Monday, December 8, 2014

“Slow-motion disaster”: Paul Krugman sounds the alarm about Europe’s economic mess

From Salon:  http://www.salon.com/2014/12/01/slow_motion_disaster_paul_krugman_sounds_the_alarm_about_europes_economic_mess/

The economist explains why the continent's woes keep him up at night

Monday, Dec 1, 2014

A specter is haunting Europe — the specter of a lost decade.

So warns Nobel Prize-winning economist Paul Krugman in his New York Times column today, which examines the continent’s “slow-motion disaster.” As Krugman notes, the United States and Europe are diverging in their economic paths: while the U.S. seems to be slowly but surely recovering from the financial crisis, Europe is in the midst of another, with high unemployment and a looming risk of deflation. Why is the continent staring down the economic abyss? “The conventional wisdom among European policy makers is that we’re looking at the price of irresponsibility,” 
Krugman observes, with countries like Greece, Spain, France, and Italy blamed for alleged profligacy and uncompetitive economic policies. But the conventional wisdom is dead wrong, Krugman argues.
If you want to know how Europe reached its current state of affairs, don’t look to the continent’s traditional scapegoats. “[T]he bad behavior at the core of Europe’s slow-motion disaster isn’t coming from Greece, or Italy, or France,” Krugman contends. “It’s coming from Germany.”

Purveyors of the standard narrative about the European economy depict countries like Greece, Italy, and France as racked with high labor costs and reckless fiscal policies. But this narrative is bunk; just glance at some of the data:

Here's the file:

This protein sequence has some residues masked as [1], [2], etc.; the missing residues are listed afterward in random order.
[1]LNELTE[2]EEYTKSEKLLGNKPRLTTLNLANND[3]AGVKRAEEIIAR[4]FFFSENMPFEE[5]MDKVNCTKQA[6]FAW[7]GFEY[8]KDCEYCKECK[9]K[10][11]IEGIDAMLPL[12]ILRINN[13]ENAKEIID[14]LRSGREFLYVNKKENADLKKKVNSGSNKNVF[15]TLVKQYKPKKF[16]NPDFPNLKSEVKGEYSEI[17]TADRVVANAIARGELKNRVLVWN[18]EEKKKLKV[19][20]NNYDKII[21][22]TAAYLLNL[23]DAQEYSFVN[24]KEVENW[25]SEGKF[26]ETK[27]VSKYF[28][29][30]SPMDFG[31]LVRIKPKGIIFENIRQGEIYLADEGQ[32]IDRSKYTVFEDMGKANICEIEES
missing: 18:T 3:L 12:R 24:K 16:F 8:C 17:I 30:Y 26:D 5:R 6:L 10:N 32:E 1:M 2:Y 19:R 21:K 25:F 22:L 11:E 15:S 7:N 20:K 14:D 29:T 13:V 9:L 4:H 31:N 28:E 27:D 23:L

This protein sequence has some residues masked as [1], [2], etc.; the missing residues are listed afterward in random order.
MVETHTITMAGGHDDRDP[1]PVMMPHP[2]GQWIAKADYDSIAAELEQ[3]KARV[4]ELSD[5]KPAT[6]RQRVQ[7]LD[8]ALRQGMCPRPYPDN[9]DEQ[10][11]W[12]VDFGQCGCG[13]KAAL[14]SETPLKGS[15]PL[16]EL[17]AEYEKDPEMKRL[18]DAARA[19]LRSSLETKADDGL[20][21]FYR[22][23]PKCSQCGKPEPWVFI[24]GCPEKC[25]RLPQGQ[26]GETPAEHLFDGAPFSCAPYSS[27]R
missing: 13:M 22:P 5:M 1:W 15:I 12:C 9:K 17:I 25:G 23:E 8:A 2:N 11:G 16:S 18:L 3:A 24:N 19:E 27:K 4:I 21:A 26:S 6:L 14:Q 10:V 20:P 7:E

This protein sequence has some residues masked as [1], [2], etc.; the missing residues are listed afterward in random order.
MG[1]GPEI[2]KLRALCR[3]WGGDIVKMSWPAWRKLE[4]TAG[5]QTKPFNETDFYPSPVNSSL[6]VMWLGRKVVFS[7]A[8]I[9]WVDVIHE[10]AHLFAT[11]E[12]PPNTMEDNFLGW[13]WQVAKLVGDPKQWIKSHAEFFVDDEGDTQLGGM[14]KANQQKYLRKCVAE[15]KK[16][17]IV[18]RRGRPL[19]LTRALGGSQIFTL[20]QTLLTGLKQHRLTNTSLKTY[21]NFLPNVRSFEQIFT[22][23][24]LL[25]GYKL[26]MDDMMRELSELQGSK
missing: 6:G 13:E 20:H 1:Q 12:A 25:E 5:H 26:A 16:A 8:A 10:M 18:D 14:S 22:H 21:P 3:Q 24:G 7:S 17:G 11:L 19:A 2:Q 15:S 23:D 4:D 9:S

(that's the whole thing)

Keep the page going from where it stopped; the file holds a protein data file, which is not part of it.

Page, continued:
Since the euro came into existence in 1999, France’s G.D.P. deflator (the average price of French-produced goods and services) has risen 1.7 percent per year, while its unit labor costs have risen 1.9 percent annually. Both numbers are right in line with the European Central Bank’s target of slightly under 2 percent inflation, and similar to what has happened in the United States. Germany, on the other hand, is way out of line, with price and labor-cost growth of 1 and 0.5 percent, respectively.
Moreover, Krugman writes, costs are coming under control in Spain and Italy. And as for the argument that fiscal irresponsibility is wrecking economies, Krugman points out that France’s borrowing costs are barely higher than Germany’s; there’s no fiscal crisis on the horizon.

Continue reading at:  http://www.salon.com/2014/12/01/slow_motion_disaster_paul_krugman_sounds_the_alarm_about_europes_economic_mess/

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